Army Infantry Jobs in the Civilian World

Feb 15, 2018

Army infantry veterans can look forward to a great future in a civilian career that utilizes their training and skills. Explore a selection of interesting and fulfilling careers in which your service may be to your advantage in the job search.

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There are many worthwhile and rewarding careers in which Army infantry veterans are likely to excel due to their rigorous training, physical fitness and technical skills. See below for a selection of five civilian jobs that are a good match for Army infantry veterans.

Career Comparison

Job Title Median Wage (2016)* Job Growth (2016-2026)* Applicable Military Skills/Traits
Police and Detectives $61,600 7% Firearms experience, first aid, crisis management
EMTs and Paramedics $32,670 15% First aid training, driving
Automotive Service Technicians and Mechanics $38,470 6% Ability to read blueprints and diagrams, field experience repairing vehicles
Computer Support Specialists $52,160 11% Experience with diagrams, blueprints, and electronic systems
High School Teachers $58,030 8% Leadership and technical training

Source: *U.S. Bureau of Labor Statistics

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Suitable Civilian Careers for Army Infantry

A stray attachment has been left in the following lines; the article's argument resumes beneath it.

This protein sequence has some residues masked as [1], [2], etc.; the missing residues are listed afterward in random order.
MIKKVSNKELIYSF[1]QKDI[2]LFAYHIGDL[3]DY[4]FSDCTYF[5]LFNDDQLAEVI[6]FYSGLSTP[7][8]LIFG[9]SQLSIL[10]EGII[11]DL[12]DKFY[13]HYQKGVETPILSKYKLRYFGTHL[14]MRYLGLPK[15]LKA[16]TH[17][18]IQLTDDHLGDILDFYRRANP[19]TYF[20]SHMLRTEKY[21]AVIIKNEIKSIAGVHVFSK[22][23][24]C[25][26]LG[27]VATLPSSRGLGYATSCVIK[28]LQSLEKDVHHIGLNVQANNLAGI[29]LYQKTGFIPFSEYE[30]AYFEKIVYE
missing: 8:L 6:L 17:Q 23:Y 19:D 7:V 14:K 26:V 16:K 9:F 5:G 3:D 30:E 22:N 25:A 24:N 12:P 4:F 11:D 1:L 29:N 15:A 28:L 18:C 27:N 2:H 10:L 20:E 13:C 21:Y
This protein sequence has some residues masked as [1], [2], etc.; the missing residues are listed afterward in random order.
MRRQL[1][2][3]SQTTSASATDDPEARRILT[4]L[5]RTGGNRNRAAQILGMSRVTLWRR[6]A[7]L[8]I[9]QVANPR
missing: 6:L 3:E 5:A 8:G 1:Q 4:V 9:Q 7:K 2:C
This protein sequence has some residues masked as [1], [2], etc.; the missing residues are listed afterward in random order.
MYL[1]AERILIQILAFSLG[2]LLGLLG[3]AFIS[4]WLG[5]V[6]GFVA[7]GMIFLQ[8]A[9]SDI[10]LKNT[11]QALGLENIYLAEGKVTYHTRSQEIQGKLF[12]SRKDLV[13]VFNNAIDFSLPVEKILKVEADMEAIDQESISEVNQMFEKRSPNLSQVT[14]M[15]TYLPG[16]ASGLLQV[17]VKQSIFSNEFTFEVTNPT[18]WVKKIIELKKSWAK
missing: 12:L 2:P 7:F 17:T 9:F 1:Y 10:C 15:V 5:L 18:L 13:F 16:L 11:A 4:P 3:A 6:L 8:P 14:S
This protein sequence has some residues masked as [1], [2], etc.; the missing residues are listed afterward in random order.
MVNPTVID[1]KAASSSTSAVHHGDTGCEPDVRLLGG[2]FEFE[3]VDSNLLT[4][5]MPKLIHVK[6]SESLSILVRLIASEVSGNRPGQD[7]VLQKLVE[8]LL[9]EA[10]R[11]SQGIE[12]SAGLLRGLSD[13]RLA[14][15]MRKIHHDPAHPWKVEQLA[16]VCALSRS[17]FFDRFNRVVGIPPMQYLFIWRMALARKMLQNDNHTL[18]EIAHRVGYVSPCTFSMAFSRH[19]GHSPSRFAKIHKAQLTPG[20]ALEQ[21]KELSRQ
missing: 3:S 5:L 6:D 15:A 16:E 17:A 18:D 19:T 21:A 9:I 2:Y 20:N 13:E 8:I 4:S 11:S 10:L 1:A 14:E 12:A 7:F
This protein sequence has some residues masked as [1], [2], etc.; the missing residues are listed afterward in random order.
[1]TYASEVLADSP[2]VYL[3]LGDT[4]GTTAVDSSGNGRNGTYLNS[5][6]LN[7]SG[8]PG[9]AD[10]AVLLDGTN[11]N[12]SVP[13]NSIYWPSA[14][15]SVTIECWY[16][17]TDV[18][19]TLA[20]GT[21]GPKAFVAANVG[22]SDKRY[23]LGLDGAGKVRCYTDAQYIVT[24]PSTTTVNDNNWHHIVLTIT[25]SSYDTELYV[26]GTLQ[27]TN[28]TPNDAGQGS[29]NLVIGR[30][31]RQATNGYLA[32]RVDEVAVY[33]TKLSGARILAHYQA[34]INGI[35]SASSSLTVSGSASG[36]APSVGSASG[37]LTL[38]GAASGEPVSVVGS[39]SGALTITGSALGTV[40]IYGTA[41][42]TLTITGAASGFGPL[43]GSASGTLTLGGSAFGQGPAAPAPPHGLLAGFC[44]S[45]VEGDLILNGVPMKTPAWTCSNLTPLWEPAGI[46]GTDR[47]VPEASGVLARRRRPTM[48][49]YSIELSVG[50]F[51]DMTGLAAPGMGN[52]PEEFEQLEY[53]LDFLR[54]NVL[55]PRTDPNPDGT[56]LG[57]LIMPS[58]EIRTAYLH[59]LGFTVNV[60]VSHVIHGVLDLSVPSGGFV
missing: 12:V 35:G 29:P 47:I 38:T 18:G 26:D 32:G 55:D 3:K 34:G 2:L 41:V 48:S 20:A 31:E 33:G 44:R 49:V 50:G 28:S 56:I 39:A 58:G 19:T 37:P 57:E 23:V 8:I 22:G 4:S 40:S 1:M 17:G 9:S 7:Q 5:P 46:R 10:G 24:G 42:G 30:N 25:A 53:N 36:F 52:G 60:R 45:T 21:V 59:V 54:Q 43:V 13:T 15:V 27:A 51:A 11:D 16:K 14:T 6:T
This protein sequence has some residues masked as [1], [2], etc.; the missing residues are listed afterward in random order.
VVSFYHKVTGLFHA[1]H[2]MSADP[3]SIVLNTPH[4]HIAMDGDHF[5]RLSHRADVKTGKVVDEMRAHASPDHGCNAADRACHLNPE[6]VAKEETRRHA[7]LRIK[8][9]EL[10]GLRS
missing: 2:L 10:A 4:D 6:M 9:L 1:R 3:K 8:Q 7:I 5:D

The military training and experience that every infantryman goes through can translate into a number of worthwhile careers. Nobody doubts that infantrymen have grit, determination, and a can-do spirit. They also have training in first aid, reading blueprints and diagrams, driving, firearms and many other skills. This can make the following careers a good fit.

Police and Detectives

For Army infantry veterans, joining the police force seems like a natural fit. Training in firearms, driving, and first aid are among the skills that infantry bring to the job. Experience in these fields, as well as experience working within a system of ascending ranks, can give infantry veterans an advantage as law enforcement job-seekers.

Police and detectives often work within the same law enforcement department, but they are different jobs. Detectives investigate crimes after they have occurred. On the other hand, police spend much of their time on patrol on the highways and streets to prevent crime and respond immediately when situations do occur. Becoming a police officer does not require a college degree in all jurisdictions, but college coursework or a degree is required in many of the larger departments.

EMTs and Paramedics

Two of the initial advantages infantrymen bring to pursuing an emergency medicine career are first aid training and advanced driving skills. Field experience dealing with stressful situations and injured people is also a plus. For those with an interest in first response, this may be a good choice.